UK government follows US with ban on unconscious bias training

By on 16/12/2020 | Updated on 16/12/2020
One of the purposes of unconscious bias training is to increase diversity. Credit: Gilberto A. Viciedo/Flickr/cc2.0

The UK government is phasing out unconscious bias training for civil servants and encouraging all public sector bodies to follow suit, in a move that echoes a similar decision by the Trump administration little more than two months ago. 

In a written statement, Cabinet Office minister Julia Lopez said that the government had concluded that such training, which it was hoped would increase the diversity of the civil service, had been found to be ineffective and possibly counterproductive.  

“Ministers have concluded that unconscious bias training does not achieve its intended aims,” Lopez said. “It will therefore be phased out in the civil service. We encourage other public sector employers to do likewise.” 

The decision came after the Government Equalities Office commissioned the Behavioural Insights Team – a ‘nudge’ unit spun out of government – to produce a summary of the evidence on unconscious bias and diversity training.  

Its report said that “there is currently no evidence that this training changes behaviour in the long term or improves workplace equality in terms of representation of women, ethnic minorities or other minority groups”. It also states that there is emerging evidence of unintended negative consequences.

Asking for a new plan 

However, the government was immediately criticised by one of the main unions representing civil servants for failing to come up with a replacement for unconscious bias training, given the compelling evidence of prejudice within the civil service. 

“There are swathes of hard data, from staff appraisal markings and success in career progression to evidence from staff attitude surveys, which show that our workplaces are not as diverse and inclusive as they should be,” said Prospect deputy general secretary Garry Graham. 

“While there is a debate as to the effectiveness of unconscious bias training, simply scrapping it without setting out alternative ways to combat discrimination in the workplace is not acceptable. The government must demonstrate that it takes these issues seriously and set out the steps it proposes to take.” 

In a statement, consultancy the Leadership Trust added that unconscious bias training could be effective, but only if used appropriately. “For many companies, it is a way to tick a box and fulfil their corporate social responsibility,” it said. 

“It is used as a means to an end; to show their stakeholders that they care, without actually concerning themselves with the standard of training provider they choose, nor the effectiveness of said training. A quick video and multiple-choice quiz will never undo a lifetime of bias.”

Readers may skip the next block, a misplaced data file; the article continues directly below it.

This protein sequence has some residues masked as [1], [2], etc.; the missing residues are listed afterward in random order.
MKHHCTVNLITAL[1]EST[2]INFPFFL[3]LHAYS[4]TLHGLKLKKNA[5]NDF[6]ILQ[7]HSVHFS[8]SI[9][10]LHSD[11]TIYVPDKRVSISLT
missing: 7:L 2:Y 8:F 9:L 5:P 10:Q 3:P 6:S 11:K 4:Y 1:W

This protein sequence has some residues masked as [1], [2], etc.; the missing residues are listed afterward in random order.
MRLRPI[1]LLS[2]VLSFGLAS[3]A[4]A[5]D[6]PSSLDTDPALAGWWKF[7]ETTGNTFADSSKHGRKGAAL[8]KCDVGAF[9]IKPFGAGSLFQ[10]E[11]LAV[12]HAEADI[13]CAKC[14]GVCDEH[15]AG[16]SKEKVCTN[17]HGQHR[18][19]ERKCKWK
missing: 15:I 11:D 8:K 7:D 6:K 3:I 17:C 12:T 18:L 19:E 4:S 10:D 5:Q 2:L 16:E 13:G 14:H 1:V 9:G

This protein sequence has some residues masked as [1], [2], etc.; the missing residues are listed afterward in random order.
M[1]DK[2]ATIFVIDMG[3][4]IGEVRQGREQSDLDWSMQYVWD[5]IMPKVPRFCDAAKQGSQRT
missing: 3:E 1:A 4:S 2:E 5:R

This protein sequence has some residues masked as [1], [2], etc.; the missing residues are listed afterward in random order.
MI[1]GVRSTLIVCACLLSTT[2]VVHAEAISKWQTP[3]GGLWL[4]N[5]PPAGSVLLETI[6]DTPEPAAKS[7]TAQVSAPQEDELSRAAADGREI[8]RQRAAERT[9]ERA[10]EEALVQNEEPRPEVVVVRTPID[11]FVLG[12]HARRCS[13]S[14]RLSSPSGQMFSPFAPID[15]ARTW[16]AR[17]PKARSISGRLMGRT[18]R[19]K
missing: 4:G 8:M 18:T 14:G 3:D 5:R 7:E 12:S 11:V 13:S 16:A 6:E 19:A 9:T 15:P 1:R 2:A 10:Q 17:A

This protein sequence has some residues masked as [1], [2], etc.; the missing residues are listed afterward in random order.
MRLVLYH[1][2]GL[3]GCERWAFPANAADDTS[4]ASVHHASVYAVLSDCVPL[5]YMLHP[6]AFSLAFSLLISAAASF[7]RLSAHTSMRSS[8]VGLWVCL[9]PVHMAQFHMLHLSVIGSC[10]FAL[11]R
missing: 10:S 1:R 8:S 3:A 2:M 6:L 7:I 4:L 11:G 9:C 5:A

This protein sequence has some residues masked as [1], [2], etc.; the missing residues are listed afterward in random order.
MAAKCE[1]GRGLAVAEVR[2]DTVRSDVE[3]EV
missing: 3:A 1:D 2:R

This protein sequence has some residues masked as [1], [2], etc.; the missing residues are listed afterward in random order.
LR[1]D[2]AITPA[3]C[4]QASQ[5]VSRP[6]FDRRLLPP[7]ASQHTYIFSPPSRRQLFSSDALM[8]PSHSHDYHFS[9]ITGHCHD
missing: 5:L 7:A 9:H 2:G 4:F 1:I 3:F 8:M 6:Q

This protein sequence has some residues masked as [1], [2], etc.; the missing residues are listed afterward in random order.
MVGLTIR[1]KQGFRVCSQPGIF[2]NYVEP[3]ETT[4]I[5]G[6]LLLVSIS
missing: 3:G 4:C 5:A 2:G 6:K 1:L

It added: “For unconscious bias training to have its proposed effect. It needs to not only highlight the prevalence of unconscious bias within us all, but also go a step further and provide tools to counter said biases.” 

Following the outgoing president

The UK government’s decision follows a similar announcement by American president Donald Trump, who in October issued an executive order banning government contractors from providing employees with certain forms of diversity training. The order forbids what it calls “divisive concepts”, such as training sessions based on “race and sex stereotyping and scapegoating”. 

The order prohibited training that implies that the US is a racist or sexist nation; that individuals bear responsibility for acts committed by members of their own race or sex; or that meritocracy in the US was created to favour members of certain races or sexes. 

It also established a complaint procedure for employees made to take such training, including a hotline set up by the Labor Department. Contractors found to have violated the order’s terms may have their contracts “canceled, terminated, or suspended in whole or in part” and the vendor may be “ineligible for further government contracts”, the order said. 

Psyche Williams-Forson, who chairs the American Studies department at the University of Maryland, told Reuters that the order is a way to ease the minds of people who “do not want to confront the horror of their ancestry” and added that it would likely result in a sharp reduction in diversity training across the federal government.  

About Adam Branson


  1. Richard says:

    Fascinating difference here

    US ban is a clear bit of vice signalling from a ridiculous and repellent charlatan and his enablers, which will almost certainly be rescinded by the end of February.

    UK ban has a fig-leaf of evidence (which is probably correct but for complex reasons) and rhetoric which is considerably less obnoxious.

    But curiously because of this the long-term negative effects in the UK are likely to be worse.

  2. Marky says:

    It might be a better idea to prioritise dealing with conscious bias first?

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